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Rediff.com  » Business » Budget may restore standard deduction

Budget may restore standard deduction

January 19, 2017 11:18 IST

In simple terms, it refers to a deduction allowed in income tax, irrespective of expenses incurred or investment made by assessees.
Indivjal Dhasmana reports.
Illustration: Dominic Xavier/Rediff.com

Illustration: Dominic Xavier

Standard deduction for personal income tax might return after 12 years in the Union Budget for 2017-2018, if the finance ministry accepts the recommendations of the tax simplification committee chaired by former judge R V Easwar.

Sources say the panel, in its second report given recently to the ministry, has suggested doing so.

Standard deduction was given as a lump sum benefit towards cost to income till 2003-2004.

In simple terms, it refers to a deduction allowed in income tax, irrespective of expenses incurred or investment made by assessees.

"Standard deduction is simple to administer," said Amit Maheshwari, partner, Ashok Maheshwary & Associates.

For the deduction, there was no need for a taxpayer to keep proof of expenses such as bills. Then finance minister P Chidambaram did away with standard deduction for salaried personnel in 2004-2005, on the reasoning that there was an equivalent increase in the basic exemption limit and other deductions.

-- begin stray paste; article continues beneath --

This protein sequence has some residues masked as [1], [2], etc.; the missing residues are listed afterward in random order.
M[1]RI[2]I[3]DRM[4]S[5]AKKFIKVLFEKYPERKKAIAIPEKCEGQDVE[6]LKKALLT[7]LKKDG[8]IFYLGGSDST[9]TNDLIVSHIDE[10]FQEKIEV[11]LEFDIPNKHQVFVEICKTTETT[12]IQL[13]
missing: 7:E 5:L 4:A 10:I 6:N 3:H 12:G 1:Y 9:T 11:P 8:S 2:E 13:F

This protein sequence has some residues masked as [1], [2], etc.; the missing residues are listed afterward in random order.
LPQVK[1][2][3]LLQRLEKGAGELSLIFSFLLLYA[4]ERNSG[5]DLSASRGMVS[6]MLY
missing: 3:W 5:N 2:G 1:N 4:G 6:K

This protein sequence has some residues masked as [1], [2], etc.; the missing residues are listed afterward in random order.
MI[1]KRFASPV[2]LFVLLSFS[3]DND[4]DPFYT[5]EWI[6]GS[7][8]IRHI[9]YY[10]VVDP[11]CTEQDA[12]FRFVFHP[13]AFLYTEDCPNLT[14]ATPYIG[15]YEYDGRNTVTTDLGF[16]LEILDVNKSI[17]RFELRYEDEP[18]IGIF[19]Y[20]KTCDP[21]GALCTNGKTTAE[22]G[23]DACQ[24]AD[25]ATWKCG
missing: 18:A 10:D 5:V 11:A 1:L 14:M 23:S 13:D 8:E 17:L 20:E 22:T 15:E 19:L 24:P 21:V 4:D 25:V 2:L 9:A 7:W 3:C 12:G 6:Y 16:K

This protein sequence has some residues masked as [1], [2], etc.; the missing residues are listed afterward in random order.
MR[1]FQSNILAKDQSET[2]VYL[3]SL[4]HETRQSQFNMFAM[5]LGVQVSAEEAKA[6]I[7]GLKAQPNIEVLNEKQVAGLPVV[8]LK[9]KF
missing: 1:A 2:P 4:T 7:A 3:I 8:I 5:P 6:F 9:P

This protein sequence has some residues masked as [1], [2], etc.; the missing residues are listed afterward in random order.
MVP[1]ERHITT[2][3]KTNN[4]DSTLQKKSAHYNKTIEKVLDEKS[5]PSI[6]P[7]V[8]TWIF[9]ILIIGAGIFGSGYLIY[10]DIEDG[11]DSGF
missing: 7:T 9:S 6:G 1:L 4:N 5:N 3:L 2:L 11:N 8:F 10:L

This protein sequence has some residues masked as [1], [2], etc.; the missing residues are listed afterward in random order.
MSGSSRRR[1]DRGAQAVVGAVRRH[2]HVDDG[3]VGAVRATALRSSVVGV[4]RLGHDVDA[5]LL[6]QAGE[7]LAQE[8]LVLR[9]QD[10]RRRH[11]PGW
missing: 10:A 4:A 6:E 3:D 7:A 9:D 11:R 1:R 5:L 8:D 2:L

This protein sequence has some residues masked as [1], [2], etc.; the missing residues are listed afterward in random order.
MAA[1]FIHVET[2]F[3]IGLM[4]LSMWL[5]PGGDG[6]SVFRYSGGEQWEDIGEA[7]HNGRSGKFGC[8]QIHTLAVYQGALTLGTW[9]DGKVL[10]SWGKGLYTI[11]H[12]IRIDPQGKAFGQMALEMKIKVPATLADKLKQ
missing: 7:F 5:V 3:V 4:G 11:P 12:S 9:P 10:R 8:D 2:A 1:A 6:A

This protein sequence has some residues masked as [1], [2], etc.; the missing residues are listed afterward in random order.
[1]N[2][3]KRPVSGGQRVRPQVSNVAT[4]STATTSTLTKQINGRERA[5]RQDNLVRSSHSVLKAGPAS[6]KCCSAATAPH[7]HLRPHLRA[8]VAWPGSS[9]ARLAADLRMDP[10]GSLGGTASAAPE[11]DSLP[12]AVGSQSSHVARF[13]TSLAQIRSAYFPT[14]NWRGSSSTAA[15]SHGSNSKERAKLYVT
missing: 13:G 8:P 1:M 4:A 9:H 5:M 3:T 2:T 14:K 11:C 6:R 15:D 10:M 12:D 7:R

It was then abolished after the tax exemption ceiling on investment was raised to Rs 1 lakh.

The standard deduction slab was Rs 30,000 for total income under Rs 5 lakh a year and Rs 20,000 for income over Rs 5 lakh.

The Easwar panel has reportedly not recommended any particular rate or amount for standard deduction.

It wants smaller deductions given in income tax to be done away after standard deduction comes back. The panel has called for reviewing medical reimbursements.

Restoration of standard deduction will not affect the threshold for income tax exemption, currently Rs 2.5 lakh a year.

In its first report, the panel suggested revision of the threshold and rates on tax deduction at source. These formed part of the previous Budget.

The 10-member panel has also suggested incorporation of 'masala' bonds (issued abroad but denominated in rupees, not the local currency) in the Income Tax Act, to bring clarity on the capital gains tax on these.

The report also went into non-resident taxation, assessment procedure, property income and salaries, among others.

"Review of the non-resident tax issue, of Section 9 with respect to section 195 of the Act, has been examined by the committee, which forms a major chunk of litigation," said a source.

These sections talk about the income deemed to accrue or arise in India from payments to a non-resident, be it salaries, technical fees, capital gains and royalties, and the procedures.

The issues pertain to whether income will be classified as business profit or fees for technical services or some other head, all of which have different rates.

Indivijal Dhasmana
Source: